The findings in this report are subject to at least six limitations. First, the CIs for VE estimates were wide because of the small sample size, and the number of participants was too small to assess VE by vaccine product, age group, or underlying conditions. Second, as an interim analysis that included self-reported data, vaccination status might have been misclassified, or participants might have had imperfect recollection of vaccination or illness onset dates. Third, selection bias and residual confounding cannot be excluded. Fourth, although the analysis included hospitalized adults from 14 states, the participants were not geographically representative of the U.S. population. Fifth, the case-control design infers protection based on associations between disease outcome and previous vaccination but cannot establish causation. Finally, duration of VE and VE for nonhospitalized COVID-19 was not assessed.

During January–March 2021, in a multistate network of U.S. hospitals, vaccination was associated with a reduced risk for COVID-19–associated hospitalization among adults aged ≥65 years. These data suggest that continuing to rapidly vaccinate U.S. adults against COVID-19 will likely have a marked impact on COVID-19 hospitalization and might lead to commensurate reductions in post-COVID conditions and deaths (2,10).

Acknowledgments

Michael Smith, Tnelda Zunie, Deepika Konatham, Angela Kennedy, Deborah Hendricks, Jason Ettlinger, Natalie Settele, Elisa Priest, Jennifer Thomas, Madhava Beeram, Jay Fox, James Morrison, Baylor Scott & White Health.

IVY Network

Omowunmi Amosu, Montefiore Healthcare Center, Albert Einstein College of Medicine, Bronx, New York; Brent Armbruster, Intermountain Medical Center, Salt Lake City, Utah; Valerie Aston, Intermountain Medical Center, Salt Lake City, Utah; Marianne Bernardo, Reagan-UCLA Medical Center, Los Angeles, California; Robert Bowers, Intermountain Medical Center, Salt Lake City, Utah; Leslie De Souza, Baystate Medical Center, Springfield, Massachusetts; Jennifer Friedel, University of Colorado School of Medicine, Aurora, Colorado; Kevin Gardner, Stanford University School of Medicine, Palo Alto, California; Jennifer Goff, University of Colorado School of Medicine, Aurora, Colorado; Alexandra June Gordon, Stanford University School of Medicine, Palo Alto, California; Audrey Hendrickson, Hennepin County Medical Center, Minneapolis, Minnesota; Madeline Hicks, Wake Forest University Baptist Medical Center, Winston-Salem, North Carolina; Michelle Howell, University of Colorado School of Medicine, Aurora, Colorado; Jakea Johnson, Vanderbilt University Medical Center, Nashville, Tennessee; Jeffrey Jorgensen, Intermountain Medical Center, Salt Lake City, Utah; Sarah Karow, Ohio State University Wexner Medical Center, Columbus, Ohio; Lori Kozikowski, Baystate Medical Center, Springfield, Massachusetts; Olivia Krol, Oregon Health & Science University, Portland, Oregon; Leigha Landreth, Wake Forest University Baptist Medical Center, Winston-Salem, North Carolina; Mary LaRose, Wake Forest University Baptist Medical Center, Winston-Salem, North Carolina; Brenda Lopez, Montefiore Healthcare Center Albert Einstein College of Medicine, Bronx; New York; Andrea Luong, Oregon Health & Science University, Portland, Oregon; Bob McClellan, Vanderbilt University Medical Center, Nashville, Tennessee; Ellen Maruggi, Hennepin County Medical Center, Minneapolis, Minnesota; Karen Miller, Vanderbilt University Medical Center, Nashville, Tennessee; Rahul Nair, Montefiore Healthcare Center, Albert Einstein College of Medicine, Bronx, New York; Lisa Parks, Wake Forest University Baptist Medical Center, Winston-Salem, North Carolina; Jennifer Peers, University of Colorado School of Medicine, Aurora, Colorado; Cynthia Perez, Stanford University School of Medicine, Palo Alto, California; Adreanne Rivera, Reagan-UCLA Medical Center, Los Angeles, California; Jonasel Roque, Stanford University School of Medicine, Palo Alto, California; Andres Santana, Baystate Medical Center, Springfield, Massachusetts; Tyler Scharber, Hennepin County Medical Center, Minneapolis, Minnesota; Emma Silverman, Oregon Health & Science University, Portland, Oregon; Michael Tozier, University of Colorado School of Medicine, Aurora, Colorado; Hiwet Tzehaie, Montefiore Healthcare Center, Albert Einstein College of Medicine, Bronx, New York; Zachary Zouyed, Oregon Health & Science University, Portland, Oregon.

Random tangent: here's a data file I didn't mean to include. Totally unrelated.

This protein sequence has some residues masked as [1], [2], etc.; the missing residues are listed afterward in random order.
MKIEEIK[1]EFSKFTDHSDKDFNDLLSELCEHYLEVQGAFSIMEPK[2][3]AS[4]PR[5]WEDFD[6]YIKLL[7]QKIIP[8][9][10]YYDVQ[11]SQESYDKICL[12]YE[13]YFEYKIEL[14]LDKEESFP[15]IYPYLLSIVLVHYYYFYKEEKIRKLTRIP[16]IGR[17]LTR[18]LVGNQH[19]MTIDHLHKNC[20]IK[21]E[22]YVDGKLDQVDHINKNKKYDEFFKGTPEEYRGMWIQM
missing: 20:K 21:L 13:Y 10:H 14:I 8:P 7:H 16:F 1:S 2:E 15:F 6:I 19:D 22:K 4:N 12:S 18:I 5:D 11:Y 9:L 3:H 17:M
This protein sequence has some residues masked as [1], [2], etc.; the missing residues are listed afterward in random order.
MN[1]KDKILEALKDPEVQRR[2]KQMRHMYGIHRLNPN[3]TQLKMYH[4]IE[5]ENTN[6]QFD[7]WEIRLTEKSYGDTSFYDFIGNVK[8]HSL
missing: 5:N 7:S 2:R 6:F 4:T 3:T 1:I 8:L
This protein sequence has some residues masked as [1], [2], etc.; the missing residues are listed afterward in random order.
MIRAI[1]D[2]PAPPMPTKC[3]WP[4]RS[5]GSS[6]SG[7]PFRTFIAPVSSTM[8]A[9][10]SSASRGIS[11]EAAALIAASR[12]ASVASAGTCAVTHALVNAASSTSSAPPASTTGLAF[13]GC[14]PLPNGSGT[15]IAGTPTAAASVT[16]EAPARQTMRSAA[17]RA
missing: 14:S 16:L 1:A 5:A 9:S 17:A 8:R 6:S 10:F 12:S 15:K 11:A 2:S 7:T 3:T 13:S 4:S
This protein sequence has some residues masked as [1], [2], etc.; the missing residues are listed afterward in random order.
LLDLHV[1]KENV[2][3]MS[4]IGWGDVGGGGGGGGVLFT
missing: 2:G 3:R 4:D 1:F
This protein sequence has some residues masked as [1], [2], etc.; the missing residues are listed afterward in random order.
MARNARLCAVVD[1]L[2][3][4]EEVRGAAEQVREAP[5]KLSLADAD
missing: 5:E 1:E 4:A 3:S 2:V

HAIVEN Investigators